California: Bureau calls for more than 24 percent increase in comp premium rates
However, the state's insurance commissioner has promised to convene a hearing on the matter.
The bureau submitted the filing to the California Department of Insurance, recommending that the increase take effect July 1 for new and renewal policies. The WCIRB's governing committee said it based the filing on:
- Rising medical costs. The WCIRB's evaluation of Dec. 31, 2008, loss experience found an increase in the claims cost benchmark of 17.6 percent. The bureau said this indicated that the increase was primarily the result of rising medical costs.
- Recent comp board decisions. Secondly, the WCIRB said it based the filing on its analysis of the anticipated cost increases stemming from three recent Workers' Compensation Appeals Board decisions -- Ogilvie v. City and County of San Francisco, Almaraz v. Environmental Recovery Services, and Guzman v. Milpitas Unified School District. The decisions, many believe, could have far-reaching impacts on the amount of permanent disability awards, which were targeted under the California Legislature's workers' comp reforms in 2004.
Officials said the analysis indicated an additional increase of 5.8 percent. According to members of the governing committee, this increase is a "minimum estimate" of the potential additional costs arising from these decisions because no cost data is yet available. It is quite likely, the committee said, that the actual additional costs arising from these decisions could be significantly higher.
In a letter to Insurance Commissioner Steve Poizner, Gov. Arnold Schwarzenegger said he was extremely concerned about the filing and about how the appeals board's decision will impact employer costs.
"I am confident that these decisions will not stand through the appellate process, based on their inconsistency with the law," he said. "The permanent disability rating schedule is supposed to promote consistency, uniformity and objectivity. The board's decision runs contrary to that mandate. My administration will support the effort to overturn these decisions and protect the intent of the workers' compensation reforms."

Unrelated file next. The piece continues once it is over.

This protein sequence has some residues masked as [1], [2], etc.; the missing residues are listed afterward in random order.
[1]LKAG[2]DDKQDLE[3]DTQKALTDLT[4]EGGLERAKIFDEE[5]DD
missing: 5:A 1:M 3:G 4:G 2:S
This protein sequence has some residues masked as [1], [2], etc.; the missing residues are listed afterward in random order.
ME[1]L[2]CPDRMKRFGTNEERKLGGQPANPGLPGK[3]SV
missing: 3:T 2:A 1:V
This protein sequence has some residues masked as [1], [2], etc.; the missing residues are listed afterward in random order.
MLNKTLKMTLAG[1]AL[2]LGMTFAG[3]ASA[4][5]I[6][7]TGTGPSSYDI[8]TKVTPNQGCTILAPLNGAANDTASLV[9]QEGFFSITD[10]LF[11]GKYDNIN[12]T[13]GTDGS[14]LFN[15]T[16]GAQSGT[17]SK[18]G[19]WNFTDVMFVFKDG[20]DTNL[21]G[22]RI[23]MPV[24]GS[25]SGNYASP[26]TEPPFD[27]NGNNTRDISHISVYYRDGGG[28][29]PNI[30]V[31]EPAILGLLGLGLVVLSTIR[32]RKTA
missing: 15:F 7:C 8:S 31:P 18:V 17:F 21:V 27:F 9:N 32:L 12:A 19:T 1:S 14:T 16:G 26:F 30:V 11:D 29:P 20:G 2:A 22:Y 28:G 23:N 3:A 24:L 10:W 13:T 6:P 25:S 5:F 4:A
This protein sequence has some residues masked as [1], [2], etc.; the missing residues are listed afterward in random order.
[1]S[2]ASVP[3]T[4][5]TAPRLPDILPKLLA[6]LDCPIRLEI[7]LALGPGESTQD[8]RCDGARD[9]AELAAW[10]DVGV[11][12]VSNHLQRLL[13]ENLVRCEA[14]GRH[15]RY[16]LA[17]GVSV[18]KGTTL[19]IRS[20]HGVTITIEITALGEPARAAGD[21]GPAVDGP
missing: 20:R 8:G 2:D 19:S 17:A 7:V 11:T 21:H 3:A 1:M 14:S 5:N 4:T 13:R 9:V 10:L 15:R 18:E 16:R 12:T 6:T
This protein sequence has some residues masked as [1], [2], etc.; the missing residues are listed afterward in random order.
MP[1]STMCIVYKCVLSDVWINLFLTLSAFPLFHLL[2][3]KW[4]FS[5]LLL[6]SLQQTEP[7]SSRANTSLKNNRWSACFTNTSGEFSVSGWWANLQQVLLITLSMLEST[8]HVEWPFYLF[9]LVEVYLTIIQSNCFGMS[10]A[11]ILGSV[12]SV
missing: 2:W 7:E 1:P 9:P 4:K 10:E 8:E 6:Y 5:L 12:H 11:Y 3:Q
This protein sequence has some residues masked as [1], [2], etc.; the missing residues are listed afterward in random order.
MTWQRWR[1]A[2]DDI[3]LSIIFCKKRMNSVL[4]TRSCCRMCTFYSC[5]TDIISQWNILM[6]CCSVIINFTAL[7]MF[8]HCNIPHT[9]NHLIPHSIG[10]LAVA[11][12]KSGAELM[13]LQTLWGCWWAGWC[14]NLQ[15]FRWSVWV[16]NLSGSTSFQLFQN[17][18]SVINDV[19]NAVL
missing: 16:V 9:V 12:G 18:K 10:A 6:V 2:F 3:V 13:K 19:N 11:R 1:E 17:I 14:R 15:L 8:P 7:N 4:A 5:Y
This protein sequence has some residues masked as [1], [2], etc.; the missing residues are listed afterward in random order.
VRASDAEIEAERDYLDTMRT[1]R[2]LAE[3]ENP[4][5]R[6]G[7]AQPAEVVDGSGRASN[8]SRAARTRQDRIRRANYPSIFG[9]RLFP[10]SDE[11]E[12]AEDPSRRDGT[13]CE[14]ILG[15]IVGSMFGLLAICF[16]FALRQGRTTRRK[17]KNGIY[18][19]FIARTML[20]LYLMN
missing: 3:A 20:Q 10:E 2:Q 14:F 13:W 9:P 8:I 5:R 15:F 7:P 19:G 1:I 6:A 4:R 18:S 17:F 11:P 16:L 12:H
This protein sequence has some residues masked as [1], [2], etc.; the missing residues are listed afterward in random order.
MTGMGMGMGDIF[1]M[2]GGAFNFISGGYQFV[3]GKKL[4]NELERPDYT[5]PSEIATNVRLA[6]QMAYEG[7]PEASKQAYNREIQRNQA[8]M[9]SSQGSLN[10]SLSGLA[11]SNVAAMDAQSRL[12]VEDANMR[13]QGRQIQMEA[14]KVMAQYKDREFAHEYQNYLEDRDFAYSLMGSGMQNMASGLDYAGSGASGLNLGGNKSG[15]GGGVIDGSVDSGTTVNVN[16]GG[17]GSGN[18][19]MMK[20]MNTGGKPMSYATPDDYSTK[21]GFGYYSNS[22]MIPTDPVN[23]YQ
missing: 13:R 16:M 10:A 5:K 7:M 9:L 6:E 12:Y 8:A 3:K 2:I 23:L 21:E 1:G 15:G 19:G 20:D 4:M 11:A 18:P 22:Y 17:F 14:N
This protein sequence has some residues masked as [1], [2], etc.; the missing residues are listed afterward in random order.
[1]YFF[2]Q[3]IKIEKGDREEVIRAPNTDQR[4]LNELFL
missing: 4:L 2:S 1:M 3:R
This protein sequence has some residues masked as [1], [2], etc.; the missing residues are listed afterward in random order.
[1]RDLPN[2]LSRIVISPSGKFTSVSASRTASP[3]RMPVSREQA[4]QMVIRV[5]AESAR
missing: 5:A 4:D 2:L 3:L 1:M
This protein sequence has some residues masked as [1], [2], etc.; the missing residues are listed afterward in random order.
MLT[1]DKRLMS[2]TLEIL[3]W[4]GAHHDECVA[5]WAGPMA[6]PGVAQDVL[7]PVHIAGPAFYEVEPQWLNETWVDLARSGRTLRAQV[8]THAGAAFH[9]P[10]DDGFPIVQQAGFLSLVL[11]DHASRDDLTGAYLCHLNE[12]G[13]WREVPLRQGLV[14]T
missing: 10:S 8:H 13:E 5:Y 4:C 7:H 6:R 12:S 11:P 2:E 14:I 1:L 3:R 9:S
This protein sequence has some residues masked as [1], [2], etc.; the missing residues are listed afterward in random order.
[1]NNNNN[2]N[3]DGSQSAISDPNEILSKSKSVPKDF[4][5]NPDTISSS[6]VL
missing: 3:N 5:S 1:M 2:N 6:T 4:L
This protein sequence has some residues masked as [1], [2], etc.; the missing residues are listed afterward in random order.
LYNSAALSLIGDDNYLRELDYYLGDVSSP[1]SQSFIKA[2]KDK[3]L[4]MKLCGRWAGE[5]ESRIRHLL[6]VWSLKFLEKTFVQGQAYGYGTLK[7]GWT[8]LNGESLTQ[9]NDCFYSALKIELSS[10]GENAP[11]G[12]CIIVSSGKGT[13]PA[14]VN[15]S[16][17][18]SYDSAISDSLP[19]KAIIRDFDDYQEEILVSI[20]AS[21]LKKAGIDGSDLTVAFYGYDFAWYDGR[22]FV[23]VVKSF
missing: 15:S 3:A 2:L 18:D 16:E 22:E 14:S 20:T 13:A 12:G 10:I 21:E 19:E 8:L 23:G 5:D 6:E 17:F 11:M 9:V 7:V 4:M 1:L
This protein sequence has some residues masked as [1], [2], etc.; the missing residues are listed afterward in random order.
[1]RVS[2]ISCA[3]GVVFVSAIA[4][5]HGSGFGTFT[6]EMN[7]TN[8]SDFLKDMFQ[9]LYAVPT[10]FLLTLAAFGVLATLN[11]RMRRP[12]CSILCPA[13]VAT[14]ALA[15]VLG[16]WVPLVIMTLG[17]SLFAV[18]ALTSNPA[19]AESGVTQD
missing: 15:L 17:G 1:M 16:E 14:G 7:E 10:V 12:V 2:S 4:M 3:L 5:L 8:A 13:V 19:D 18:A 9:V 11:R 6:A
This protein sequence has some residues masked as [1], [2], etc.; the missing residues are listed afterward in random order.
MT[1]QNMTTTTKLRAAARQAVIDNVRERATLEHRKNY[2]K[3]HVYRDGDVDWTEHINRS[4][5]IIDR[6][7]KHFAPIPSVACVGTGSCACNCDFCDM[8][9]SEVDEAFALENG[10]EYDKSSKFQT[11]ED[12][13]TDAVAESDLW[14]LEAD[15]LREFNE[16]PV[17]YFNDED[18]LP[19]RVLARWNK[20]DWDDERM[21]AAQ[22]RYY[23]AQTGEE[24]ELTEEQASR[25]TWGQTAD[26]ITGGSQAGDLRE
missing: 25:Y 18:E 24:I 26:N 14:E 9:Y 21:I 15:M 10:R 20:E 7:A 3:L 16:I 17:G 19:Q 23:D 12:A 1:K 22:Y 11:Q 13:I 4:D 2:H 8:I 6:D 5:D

Commissioner calls for hearing. After the bureau's filing, Poizner said he would hold a hearing to investigate why medical costs are increasing so rapidly. The recommended increase, he said, couldn't come at a worse time, when the state's unemployment rate has jumped significantly.
"Before transitioning into public service, I spent 20 years starting companies and creating jobs in Silicon Valley," he said. "I know how hard it is to make a payroll and the impact that workers' compensation insurance costs have on businesses. The last thing that California's employers need is increasing workers' compensation costs when so many of them are struggling to keep the employees they have."
Poizner said that over the past two years, he has carefully scrutinized the WCIRB's proposed rate recommendations and rejected or reduced every unwarranted increase in the benchmark. For example, in 2008, the commissioner cut a 16 percent increase in the benchmark to just 5 percent. In 2007, he rejected a 4.2 percent increase and held rates steady.
"I will give this WCIRB recommendation the same level of careful scrutiny I have given previous requests," Poizner said. "Additionally, I will convene a hearing of all those in the workers' compensation system -- doctors, insurance companies, applicant attorneys, labor, etc. -- to determine why workers' compensation medical costs are increasing. These soaring costs are unsustainable and must be controlled if we are to prevent a repeat of the workers' compensation crisis we saw earlier this decade."
Poizner also expressed concern about the quality of data provided by the WCIRB. He said his department is in the process of completing a review of the bureau's operations and a report is expected in June.
The commissioner will hold a hearing in April to solicit feedback about the proposed change. After the hearing, Poizner can either accept or revise the filing. The Department of Insurance, however, has no authority to set workers' comp rates in the state.
April 23, 2009
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